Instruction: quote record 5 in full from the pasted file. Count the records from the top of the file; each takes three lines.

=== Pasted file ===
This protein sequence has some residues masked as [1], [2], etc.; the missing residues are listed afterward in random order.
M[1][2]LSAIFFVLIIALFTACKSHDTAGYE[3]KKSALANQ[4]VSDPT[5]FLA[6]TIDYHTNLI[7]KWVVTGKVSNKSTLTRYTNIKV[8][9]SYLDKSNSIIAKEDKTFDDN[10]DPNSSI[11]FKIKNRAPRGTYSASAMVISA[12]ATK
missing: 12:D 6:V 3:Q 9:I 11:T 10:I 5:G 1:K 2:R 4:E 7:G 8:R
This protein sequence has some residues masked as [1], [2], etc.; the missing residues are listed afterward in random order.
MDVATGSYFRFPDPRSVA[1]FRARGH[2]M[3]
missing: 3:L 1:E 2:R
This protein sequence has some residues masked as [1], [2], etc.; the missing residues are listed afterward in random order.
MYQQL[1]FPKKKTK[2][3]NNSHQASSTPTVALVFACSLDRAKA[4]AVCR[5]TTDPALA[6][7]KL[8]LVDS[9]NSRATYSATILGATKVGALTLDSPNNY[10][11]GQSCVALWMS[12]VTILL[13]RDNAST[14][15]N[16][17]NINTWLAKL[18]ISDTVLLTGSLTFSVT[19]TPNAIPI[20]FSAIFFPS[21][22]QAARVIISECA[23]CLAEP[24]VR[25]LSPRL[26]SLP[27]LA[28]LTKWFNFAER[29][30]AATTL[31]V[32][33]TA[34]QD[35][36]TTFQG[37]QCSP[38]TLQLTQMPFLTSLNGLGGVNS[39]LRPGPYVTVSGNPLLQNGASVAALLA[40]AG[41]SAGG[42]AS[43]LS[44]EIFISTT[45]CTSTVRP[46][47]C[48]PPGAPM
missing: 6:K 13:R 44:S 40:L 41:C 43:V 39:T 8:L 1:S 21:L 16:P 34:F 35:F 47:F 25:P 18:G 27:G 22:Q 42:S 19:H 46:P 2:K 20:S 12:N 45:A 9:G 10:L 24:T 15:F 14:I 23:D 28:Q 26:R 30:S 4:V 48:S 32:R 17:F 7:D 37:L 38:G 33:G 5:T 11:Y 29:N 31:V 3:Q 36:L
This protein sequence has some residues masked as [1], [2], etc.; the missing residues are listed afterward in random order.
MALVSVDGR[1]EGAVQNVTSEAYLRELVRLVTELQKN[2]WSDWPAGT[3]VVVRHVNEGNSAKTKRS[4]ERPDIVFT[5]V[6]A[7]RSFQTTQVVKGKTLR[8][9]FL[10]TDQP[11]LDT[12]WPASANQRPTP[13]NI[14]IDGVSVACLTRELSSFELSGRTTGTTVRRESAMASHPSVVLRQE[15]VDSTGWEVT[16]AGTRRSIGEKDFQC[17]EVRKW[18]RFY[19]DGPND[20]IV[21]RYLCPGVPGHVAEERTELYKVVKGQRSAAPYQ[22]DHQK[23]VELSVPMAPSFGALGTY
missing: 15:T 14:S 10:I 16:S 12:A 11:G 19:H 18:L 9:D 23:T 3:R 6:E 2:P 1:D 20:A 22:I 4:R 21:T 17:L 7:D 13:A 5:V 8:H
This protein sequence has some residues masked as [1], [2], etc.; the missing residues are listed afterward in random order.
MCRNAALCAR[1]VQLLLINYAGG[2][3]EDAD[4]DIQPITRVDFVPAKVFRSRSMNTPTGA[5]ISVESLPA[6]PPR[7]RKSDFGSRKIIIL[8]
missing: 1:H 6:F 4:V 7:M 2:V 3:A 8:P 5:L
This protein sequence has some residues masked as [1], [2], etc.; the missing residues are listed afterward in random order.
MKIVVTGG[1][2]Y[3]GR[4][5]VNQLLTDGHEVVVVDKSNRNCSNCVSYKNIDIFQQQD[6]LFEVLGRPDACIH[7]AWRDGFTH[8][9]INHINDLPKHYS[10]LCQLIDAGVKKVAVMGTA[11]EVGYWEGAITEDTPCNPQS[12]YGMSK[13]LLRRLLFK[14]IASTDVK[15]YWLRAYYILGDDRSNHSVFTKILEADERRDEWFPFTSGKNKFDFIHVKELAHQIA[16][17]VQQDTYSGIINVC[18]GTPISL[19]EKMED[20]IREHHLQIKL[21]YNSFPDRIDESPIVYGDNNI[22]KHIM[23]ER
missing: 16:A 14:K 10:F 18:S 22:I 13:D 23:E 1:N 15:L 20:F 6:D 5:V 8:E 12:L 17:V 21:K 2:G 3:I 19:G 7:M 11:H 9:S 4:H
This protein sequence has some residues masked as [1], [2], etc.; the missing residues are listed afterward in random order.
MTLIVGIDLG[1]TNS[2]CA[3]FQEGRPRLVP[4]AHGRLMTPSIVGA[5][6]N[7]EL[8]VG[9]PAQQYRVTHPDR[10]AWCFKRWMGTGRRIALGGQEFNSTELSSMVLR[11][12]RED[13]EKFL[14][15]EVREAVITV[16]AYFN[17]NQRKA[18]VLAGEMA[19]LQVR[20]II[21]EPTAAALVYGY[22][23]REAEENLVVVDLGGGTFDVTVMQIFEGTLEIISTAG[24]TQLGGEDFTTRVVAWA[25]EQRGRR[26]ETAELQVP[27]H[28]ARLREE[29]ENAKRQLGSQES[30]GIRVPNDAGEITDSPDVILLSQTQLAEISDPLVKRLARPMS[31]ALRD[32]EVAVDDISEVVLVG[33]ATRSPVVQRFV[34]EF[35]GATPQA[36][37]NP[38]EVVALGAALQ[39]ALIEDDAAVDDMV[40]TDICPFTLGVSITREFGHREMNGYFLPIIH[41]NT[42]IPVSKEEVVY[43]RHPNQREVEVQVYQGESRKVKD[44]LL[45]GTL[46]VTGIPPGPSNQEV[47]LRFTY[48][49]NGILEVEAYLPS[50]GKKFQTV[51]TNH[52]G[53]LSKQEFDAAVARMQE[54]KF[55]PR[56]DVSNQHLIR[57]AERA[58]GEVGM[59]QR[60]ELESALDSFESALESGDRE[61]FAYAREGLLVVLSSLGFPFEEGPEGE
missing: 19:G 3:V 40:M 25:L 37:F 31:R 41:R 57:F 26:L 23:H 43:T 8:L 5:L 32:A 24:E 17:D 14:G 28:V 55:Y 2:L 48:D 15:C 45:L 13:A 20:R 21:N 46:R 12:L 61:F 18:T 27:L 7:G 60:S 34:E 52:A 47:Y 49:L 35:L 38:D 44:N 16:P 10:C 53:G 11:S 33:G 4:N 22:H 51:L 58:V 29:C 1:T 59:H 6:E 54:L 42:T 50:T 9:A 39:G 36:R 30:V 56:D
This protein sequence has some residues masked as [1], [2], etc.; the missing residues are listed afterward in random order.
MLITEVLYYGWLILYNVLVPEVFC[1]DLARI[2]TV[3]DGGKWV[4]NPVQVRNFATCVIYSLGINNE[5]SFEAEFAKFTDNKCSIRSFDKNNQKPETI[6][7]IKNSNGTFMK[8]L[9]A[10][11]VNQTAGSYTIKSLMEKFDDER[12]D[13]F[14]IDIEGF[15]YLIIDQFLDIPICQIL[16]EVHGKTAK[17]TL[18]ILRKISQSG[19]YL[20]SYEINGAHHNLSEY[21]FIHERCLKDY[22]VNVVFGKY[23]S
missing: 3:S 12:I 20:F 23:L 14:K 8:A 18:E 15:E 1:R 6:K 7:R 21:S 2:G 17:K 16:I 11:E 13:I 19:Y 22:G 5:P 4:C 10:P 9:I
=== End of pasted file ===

This protein sequence has some residues masked as [1], [2], etc.; the missing residues are listed afterward in random order.
MCRNAALCAR[1]VQLLLINYAGG[2][3]EDAD[4]DIQPITRVDFVPAKVFRSRSMNTPTGA[5]ISVESLPA[6]PPR[7]RKSDFGSRKIIIL[8]
missing: 1:H 6:F 4:V 7:M 2:V 3:A 8:P 5:L